What are some of the causes of the divorce rate and is it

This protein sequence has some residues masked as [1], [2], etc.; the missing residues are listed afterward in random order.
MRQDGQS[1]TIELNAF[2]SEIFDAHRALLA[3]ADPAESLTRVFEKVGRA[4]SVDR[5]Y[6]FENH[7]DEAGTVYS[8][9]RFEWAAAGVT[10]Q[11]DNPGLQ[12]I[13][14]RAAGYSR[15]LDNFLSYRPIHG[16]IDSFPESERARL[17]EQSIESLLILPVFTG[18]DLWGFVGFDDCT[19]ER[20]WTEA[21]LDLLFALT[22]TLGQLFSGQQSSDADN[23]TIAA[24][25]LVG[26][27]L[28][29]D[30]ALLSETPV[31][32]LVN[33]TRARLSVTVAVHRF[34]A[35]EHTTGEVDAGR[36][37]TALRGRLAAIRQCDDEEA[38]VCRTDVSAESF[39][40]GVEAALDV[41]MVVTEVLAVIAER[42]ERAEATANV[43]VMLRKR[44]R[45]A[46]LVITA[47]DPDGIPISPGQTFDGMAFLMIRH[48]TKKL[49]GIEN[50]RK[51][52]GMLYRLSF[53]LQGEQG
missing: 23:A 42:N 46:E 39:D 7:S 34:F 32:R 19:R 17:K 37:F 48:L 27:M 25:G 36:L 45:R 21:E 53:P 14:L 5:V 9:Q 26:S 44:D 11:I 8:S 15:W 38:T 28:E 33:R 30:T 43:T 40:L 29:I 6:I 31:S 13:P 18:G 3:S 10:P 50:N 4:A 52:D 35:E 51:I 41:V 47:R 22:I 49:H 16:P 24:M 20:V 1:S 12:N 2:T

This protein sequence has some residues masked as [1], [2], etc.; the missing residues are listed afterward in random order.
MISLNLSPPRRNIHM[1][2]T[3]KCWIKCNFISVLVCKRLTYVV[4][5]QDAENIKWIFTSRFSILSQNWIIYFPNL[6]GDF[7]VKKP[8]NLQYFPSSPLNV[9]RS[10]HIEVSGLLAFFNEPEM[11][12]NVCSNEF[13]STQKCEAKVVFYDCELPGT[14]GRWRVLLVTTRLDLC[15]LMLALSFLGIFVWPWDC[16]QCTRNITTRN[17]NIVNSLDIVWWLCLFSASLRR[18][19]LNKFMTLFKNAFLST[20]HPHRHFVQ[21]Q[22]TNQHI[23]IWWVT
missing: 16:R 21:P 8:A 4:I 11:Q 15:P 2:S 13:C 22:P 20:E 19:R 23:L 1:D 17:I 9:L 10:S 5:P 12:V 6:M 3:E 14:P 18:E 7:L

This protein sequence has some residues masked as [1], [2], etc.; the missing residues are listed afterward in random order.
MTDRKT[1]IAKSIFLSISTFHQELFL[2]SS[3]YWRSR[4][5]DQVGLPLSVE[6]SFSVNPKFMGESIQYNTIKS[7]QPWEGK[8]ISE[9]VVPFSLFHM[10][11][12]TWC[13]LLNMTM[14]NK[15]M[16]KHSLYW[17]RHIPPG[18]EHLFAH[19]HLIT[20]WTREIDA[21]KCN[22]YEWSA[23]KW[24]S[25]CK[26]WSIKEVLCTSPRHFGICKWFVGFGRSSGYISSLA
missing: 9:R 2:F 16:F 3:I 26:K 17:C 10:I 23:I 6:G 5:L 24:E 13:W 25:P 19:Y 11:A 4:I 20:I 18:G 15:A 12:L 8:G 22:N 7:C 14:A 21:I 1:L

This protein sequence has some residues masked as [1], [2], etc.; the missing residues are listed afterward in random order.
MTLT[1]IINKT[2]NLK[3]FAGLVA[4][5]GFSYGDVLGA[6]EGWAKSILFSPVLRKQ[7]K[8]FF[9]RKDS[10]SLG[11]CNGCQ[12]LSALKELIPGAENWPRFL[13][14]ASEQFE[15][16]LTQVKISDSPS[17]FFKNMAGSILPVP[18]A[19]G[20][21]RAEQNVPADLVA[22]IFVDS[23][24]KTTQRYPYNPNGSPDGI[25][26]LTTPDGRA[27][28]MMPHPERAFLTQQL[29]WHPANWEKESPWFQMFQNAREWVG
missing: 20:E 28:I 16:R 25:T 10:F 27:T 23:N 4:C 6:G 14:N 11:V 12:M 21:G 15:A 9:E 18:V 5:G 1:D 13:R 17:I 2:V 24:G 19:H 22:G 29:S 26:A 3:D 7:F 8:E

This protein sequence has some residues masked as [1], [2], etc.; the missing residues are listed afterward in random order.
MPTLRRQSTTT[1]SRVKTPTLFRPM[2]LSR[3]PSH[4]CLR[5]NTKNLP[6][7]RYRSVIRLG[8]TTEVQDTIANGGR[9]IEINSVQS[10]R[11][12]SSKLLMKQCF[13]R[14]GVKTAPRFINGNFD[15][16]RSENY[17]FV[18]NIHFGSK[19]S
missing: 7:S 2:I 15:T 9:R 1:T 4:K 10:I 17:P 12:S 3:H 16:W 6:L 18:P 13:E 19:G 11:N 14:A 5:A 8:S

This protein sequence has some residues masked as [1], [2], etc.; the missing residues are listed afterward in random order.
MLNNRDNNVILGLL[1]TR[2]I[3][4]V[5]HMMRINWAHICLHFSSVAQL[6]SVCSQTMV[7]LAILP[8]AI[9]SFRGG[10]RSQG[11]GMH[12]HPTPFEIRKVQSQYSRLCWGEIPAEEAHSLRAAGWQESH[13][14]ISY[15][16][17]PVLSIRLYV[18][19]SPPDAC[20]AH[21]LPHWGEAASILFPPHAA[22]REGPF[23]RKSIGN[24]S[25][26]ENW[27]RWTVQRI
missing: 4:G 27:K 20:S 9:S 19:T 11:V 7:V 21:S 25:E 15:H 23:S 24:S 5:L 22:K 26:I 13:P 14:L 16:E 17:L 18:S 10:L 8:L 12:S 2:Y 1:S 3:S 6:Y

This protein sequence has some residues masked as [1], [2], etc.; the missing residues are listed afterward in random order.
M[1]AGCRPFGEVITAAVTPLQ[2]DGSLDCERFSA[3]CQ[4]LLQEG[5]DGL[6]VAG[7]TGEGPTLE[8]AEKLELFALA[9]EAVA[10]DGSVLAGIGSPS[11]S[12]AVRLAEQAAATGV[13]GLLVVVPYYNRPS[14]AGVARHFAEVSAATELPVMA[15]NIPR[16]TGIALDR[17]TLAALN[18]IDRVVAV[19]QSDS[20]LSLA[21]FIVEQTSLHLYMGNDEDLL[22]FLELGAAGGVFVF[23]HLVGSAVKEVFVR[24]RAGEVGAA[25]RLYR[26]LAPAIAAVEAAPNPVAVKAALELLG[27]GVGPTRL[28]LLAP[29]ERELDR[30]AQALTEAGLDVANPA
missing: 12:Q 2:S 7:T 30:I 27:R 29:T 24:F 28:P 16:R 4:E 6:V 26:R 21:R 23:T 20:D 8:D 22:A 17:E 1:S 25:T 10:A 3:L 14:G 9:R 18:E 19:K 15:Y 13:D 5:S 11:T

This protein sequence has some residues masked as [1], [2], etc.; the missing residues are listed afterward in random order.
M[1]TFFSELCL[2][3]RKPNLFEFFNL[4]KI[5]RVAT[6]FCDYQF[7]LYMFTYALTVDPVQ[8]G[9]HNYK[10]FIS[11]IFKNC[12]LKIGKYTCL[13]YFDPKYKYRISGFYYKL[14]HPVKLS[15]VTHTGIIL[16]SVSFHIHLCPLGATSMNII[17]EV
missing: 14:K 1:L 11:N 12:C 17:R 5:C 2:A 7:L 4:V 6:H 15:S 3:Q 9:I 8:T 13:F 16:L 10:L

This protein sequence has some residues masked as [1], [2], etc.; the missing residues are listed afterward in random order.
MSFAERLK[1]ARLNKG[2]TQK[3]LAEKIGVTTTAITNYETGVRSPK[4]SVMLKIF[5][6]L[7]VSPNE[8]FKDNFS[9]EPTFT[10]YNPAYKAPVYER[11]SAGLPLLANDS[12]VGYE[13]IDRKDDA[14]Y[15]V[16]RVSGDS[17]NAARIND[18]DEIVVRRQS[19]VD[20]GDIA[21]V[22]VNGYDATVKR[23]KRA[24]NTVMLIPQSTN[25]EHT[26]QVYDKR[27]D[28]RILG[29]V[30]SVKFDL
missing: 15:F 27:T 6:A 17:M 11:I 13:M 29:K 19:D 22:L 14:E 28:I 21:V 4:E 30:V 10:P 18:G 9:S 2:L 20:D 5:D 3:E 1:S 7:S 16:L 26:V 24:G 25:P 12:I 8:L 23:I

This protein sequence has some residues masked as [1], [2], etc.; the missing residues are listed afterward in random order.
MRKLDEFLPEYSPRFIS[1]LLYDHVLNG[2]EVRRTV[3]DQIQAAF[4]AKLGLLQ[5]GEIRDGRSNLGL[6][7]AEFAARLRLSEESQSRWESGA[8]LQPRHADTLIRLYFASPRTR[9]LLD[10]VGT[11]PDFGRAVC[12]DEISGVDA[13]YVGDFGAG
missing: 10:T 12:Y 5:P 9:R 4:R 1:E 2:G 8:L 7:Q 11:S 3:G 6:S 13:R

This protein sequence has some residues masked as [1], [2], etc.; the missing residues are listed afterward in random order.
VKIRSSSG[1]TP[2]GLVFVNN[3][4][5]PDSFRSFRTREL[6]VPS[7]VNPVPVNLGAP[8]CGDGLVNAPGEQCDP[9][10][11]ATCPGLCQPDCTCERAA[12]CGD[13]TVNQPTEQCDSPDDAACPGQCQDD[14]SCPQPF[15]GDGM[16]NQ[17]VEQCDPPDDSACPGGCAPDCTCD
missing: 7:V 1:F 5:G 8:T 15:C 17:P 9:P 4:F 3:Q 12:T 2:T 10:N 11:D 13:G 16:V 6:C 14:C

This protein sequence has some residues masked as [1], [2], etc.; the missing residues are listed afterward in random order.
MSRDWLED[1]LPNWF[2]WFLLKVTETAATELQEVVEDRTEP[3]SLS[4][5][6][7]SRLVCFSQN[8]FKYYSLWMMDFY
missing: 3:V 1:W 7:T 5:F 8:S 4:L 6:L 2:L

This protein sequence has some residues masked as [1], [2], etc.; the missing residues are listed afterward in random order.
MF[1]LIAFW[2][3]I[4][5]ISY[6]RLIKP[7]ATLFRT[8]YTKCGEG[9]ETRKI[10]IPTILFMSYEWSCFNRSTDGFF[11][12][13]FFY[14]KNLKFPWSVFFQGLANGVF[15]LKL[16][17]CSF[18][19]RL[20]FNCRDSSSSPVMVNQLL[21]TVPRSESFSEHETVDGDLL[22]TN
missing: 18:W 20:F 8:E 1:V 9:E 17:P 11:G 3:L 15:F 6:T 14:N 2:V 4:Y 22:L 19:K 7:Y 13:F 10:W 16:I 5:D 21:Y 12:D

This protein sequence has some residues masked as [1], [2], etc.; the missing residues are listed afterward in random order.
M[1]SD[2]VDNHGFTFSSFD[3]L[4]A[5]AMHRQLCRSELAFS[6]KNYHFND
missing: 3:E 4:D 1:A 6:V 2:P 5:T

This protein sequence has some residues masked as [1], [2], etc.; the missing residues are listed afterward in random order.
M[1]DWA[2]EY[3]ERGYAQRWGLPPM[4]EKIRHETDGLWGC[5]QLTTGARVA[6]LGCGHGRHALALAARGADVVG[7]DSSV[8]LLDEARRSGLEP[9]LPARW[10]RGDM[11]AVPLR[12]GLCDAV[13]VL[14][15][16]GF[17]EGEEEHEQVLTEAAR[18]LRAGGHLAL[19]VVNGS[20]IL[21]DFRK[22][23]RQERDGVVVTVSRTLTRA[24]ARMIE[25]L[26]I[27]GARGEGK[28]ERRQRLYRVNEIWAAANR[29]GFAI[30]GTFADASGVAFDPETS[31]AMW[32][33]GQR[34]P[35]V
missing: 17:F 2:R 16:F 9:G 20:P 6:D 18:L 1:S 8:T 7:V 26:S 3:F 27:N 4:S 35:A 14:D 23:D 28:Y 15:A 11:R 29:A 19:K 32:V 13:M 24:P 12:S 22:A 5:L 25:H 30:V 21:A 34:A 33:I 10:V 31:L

What is really going on with teen pregnancy rates?What are some of the causes of the divorce rate and is it really true that 50% of marriages end in divorce?Click on this map to access pregnancy stats.Compare this map with the Marriage and Family slide deck that details high and low divorce rates.Then answer the following questions:What explanations can you find for the high teen pregnancy rates in Texas, Mississippi, Georgia and North Carolina?Why do you think the teen pregnancy rate is lower in the Northeast and some parts of the Midwest and North?You may also find the articles in the additional readings file to be helpful.Chapter 16 SummaryThe practices of marriage and family differ around the world. Although every human group organizes its members in families, how families are organized varies greatly from culture to culture. Broadly defined, a family consists of two or more people who consider themselves related by blood, marriage, or adoption. A household, in contrast, consists of people who occupy the same housing unit.Every human group establishes norms to govern who can marry whom. Although these norms vary from culture to culture, all societies use family and marriage to establish patterns of mate selection, descent, inheritance, and authority. Most societies encourage endogamy, the practice of marrying someone within one’s own group. In contrast, norms of exogamy specify that people must marry outside their group. Western culture uses a bilateral system of descent which means children are considered as related to both their mother’s and father’s side of the family. In a patrilineal system, the descent is traced only on the father’s side, and in a matrilineal system, the descent is traced only on the mother’s side. In a society that practices these patterns of descent, the pattern of inheritance would be similar. A social system in which men dominate women is referred to as patriarchy. Although matriarchy would be a society dominated by women, there is no historical record of the existence of a true matriarchy. Family patterns in America are becoming more egalitarian, or equal, although many of today’s customs still reflect a patriarchal origin.According to the functionalist perspective, the family is universal because it serves six essential functions: economic production, socialization of children, care of the sick and aged, recreation, sexual control, and reproduction. Conflict theorists focus on the inequalities within the institution of the family and marriage, particularly as they relate to the subservience of women. Symbolic interactionists examine how the contrasting experiences and perspectives of men and women are played out in marriage.The major elements of the family life cycle are love and courtship, marriage, childbirth, child-rearing, and the family in later life. Romantic love—people being sexually attracted to one another and idealizing each other—plays a significant role in courtship in Western culture. In Western culture, love is regarded as the only proper basis for marriage. Many Eastern cultures still practice arranged marriages, usually negotiated by the parents of the bride and groom. Choices of who marries whom in the US follow highly predictable social channels of age, education, social class, race, and religion. In either case, a group’s marriage practices match its values and patterns of social stratification.Social class plays a significant role in childbirth and child-rearing patterns in the US, as well as how couples adjust to the arrival of children. Women who graduate from college and have higher incomes are less likely to give birth than those who do not go to college and who occupy lower paying jobs. Research also shows that first babies arrive sooner for working-class married couples than middle class couples. The early arrival of babies in the working class marriage often strains the marital relationship. When rearing children, working-class parents are more likely to stress conformity through physical punishment. Middle class parents are more likely to encourage their children’s development of curiosity, self-expression, and self-control. In doing so, they rely on the withdrawal of privileges or affection as the primary means of conditioning.